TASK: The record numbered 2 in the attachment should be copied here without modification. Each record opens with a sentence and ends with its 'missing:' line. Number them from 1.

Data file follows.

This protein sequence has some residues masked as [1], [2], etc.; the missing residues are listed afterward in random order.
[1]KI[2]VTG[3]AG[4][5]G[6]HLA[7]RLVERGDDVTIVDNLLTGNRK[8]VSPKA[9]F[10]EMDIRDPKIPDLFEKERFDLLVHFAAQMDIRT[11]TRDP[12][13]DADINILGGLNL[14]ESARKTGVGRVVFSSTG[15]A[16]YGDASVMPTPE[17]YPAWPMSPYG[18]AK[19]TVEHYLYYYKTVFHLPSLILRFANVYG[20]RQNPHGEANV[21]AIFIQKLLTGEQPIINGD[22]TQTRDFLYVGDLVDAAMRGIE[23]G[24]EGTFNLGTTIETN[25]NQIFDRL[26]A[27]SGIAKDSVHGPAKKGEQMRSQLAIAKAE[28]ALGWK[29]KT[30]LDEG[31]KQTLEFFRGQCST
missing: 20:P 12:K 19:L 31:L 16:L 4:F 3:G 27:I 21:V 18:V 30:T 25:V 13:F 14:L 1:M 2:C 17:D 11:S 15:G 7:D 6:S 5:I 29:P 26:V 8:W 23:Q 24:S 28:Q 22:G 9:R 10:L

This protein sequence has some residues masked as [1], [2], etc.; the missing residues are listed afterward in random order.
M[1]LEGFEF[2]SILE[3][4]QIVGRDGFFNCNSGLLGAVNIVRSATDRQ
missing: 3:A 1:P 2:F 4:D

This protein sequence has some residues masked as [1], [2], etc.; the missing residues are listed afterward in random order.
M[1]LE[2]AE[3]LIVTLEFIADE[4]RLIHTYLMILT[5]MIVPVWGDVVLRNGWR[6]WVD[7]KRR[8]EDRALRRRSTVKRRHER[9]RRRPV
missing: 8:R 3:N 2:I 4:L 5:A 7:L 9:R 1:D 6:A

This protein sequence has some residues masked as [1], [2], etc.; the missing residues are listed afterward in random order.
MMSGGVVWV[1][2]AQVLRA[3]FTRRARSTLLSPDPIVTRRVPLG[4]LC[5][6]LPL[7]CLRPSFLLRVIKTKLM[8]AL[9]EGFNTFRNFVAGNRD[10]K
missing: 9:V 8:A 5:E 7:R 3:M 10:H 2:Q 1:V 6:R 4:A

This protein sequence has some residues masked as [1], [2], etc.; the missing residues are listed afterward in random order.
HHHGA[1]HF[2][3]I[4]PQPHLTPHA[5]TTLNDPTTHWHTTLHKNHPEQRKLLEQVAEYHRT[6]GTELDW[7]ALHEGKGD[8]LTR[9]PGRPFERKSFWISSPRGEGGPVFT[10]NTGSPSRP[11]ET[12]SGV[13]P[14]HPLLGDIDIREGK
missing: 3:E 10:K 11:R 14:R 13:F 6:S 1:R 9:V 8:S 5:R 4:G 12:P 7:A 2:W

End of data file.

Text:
This protein sequence has some residues masked as [1], [2], etc.; the missing residues are listed afterward in random order.
M[1]LEGFEF[2]SILE[3][4]QIVGRDGFFNCNSGLLGAVNIVRSATDRQ
missing: 3:A 1:P 2:F 4:D